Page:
None of those speaking at Thursday's meeting were convinced by claims such as these. Lois Austin said claims that "rogue" individuals perpetrated abuses were "not true! It was policy." Helen Steel said of undercover officers forming relationships with their targets that: "The police cannot claim Mark Kennedy was a rogue officer: it's clear it's an institution doing this and it's a deliberate tactic."

Private investigators and diaspora communities

Members from the audience pointed out some issues not covered by the speakers. One man, who had travelled from Dundee to be at the meeting, argued that any inquiry also needs to cover private companies and private investigators that work with the police.

Helen Steel noted that following the McLibel case, in which she was one of the two defendants, legal action was taken against the police for passing information onto private investigators hired by McDonalds. "It's clear that police and multinationals put a lot of effort into undermining campaigns for social change," she said.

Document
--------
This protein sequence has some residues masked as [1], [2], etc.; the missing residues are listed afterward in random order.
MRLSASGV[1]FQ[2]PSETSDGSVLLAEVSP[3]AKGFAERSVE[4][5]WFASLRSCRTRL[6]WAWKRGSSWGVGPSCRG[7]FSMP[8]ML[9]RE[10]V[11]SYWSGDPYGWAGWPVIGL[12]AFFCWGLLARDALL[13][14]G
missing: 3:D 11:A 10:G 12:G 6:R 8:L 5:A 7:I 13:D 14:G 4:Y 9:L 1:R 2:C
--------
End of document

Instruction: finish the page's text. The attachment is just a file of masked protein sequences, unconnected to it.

A representative of Campaign Against Criminalising Communities noted that there is ongoing police and MI5 intimidation and attempted infiltration of diaspora communities such as Kurds, Tamils and Somalis. "A number of people have been faced with pressure to become informers on their own communities," she said, in particular British Somalis, and any campaign for an inquiry needed to include their cases as well.

Campaign for an inquiry

The COPS campaign statement says that:

"We have no faith in Operation Herne nor any of the up to 16 often secret, internal police or prosecutor reviews. They are not sufficiently transparent, robust or independent to satisfy public concern and they do not come close to addressing all the issues raised.